Since I’m not an expert on IK, I decided to get an off-the-shelf solution for use in Arrival in Hell. There are a few out there, but the one which is held in the highest regard is the excellent Final IK system. It’s a pleasure to use, has tonnes of different features and their support team has been very helpful.

Final IK setup on the player

My interaction system works like this:

1. Using my Interactive Object system, the player moves to a target position (near the object he is picking up) and looks at the object
2. A generic pick-up animation is played appropriate for the object (if the object is on a table, he just reaches out, if it’s on the floor, he bends down to pick it up)
3. During the course of the animation, Final IK’s weight (how much it affects the hand position) is modified to blend between the animation and the IK controlled hand position.
4. At the point the IK weight is 100%, we know the hand is positioned on the object, at this point the Unity GameObject is re-parented into the player’s hand. This way we no longer require IK to position the hand over the object, since it will permanently be attached.
5. The animation finishes with the player placing his hand (now containing the object) over his pocket. Once the animation has completed, we hide the object (indicating the player has put it in his pocket)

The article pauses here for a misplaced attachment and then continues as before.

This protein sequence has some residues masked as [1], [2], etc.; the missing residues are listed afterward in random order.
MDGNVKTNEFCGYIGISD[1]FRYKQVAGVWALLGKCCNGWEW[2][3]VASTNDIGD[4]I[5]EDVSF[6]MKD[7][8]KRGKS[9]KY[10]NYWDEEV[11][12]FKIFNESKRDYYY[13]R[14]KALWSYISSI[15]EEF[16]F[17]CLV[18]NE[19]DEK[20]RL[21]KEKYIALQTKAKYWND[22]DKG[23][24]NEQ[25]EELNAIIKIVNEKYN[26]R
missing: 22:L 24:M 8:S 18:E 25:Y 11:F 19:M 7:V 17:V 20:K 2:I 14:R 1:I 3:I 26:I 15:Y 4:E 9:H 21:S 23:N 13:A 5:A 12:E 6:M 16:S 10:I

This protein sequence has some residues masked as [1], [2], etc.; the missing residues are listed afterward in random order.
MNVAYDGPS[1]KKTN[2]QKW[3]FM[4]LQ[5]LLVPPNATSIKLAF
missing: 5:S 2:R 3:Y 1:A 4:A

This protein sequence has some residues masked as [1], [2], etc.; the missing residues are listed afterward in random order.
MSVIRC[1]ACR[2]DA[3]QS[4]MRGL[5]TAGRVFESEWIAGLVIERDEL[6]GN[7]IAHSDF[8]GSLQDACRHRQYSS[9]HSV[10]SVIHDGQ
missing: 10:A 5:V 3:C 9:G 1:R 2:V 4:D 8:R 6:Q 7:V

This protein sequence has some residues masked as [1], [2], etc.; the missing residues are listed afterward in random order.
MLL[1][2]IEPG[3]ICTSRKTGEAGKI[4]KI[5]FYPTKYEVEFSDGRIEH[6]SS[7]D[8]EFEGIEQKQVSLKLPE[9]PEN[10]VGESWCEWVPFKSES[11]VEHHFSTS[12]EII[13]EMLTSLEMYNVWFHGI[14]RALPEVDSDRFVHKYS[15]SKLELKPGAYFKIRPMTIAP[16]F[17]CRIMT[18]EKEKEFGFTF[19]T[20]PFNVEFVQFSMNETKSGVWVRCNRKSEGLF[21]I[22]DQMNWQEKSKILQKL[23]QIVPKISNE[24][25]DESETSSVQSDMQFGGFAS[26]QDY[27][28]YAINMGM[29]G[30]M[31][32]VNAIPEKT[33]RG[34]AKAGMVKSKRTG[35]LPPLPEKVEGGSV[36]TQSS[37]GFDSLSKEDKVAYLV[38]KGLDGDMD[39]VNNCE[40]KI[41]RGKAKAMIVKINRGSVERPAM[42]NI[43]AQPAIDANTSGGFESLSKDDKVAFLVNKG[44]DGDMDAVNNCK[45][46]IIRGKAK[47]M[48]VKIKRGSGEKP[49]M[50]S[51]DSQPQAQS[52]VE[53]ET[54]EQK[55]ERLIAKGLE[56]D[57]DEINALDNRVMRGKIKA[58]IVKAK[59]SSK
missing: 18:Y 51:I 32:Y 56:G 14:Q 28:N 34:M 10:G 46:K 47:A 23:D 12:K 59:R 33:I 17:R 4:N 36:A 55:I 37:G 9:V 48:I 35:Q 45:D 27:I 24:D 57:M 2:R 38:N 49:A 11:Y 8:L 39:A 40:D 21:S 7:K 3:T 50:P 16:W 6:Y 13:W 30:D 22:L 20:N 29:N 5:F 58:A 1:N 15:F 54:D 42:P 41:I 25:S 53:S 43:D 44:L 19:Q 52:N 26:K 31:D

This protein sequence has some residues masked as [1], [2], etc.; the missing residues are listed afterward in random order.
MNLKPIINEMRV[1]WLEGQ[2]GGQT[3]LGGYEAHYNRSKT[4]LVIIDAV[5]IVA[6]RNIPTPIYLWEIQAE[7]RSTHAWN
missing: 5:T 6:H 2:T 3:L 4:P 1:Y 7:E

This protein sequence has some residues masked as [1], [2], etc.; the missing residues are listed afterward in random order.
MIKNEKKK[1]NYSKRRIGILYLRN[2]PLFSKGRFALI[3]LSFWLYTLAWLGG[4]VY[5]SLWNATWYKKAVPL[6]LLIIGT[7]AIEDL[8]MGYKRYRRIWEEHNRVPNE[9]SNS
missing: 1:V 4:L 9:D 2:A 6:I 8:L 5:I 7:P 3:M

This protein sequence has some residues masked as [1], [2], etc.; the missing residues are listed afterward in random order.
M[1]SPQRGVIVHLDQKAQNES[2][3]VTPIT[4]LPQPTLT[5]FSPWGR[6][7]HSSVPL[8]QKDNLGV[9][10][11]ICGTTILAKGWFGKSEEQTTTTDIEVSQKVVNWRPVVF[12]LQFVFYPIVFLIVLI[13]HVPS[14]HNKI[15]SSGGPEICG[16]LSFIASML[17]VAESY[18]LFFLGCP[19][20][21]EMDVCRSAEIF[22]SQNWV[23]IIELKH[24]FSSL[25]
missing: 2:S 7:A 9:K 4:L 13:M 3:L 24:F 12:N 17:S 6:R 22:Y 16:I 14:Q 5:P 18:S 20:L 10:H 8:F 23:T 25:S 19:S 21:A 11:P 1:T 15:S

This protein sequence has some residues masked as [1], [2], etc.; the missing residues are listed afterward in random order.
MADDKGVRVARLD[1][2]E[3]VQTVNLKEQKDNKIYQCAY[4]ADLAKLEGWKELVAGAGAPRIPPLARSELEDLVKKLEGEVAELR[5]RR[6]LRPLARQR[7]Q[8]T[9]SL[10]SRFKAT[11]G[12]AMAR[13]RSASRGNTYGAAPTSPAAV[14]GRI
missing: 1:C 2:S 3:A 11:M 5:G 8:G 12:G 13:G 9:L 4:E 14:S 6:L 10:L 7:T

A target position for the player skeleton’s hand bones

An interaction object script showing the weighting over time

This system isn’t as good as animating every pick-up animation by hand, but it is far quicker. In order to create a new object which can be picked up I:

1. Copy an object and replace the model
2. Change the parameters in my InteractiveObject script
3. Reposition the ‘walk to’ target and hand skeleton target
4. Swap the generic pick up animation if needed

This process is so fast, I have made a gif to demonstrate it!

Very rapid addition of an InteractiveObject which can be picked up

It’s not the prettiest animation in the world, but it gets the job done. Here is how it looks in the game at the moment. Please excuse the character model glitching a bit; it’s a work in progress.

How the animation currently looks in the game

Thanks, that was really useful, I keep this in mind for later :)
One Question: how do you detect, if the animation is finished? Do you use AnimationEvents? I searched for something like built in events but with no luck.

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Hi,

Sorry for late reply, my notifications were turned off for some reason.

So how it works is:
1) Start pickup animation

2) On a timed delay, it starts the FinalIK interaction. The delay is hard coded to match when the animation is almost in the right place, I could instead just start the interaction immediately and have weight 0 for a certain length of time instead. It's just evolved this way, and I don't want to fix what isn't broken :).

3) The FinalIK interaction has a weight graph, this also dictates how long the interaction takes. I have timed it so it matches the animation length (or longer probably)

4) In code I can check if the interaction is complete, since it's the same length as the animation, then I know the animation is complete too (I use interactionSystem.IsInInteraction (FullBodyBipedEffector.RightHand) to check if it's still interacting)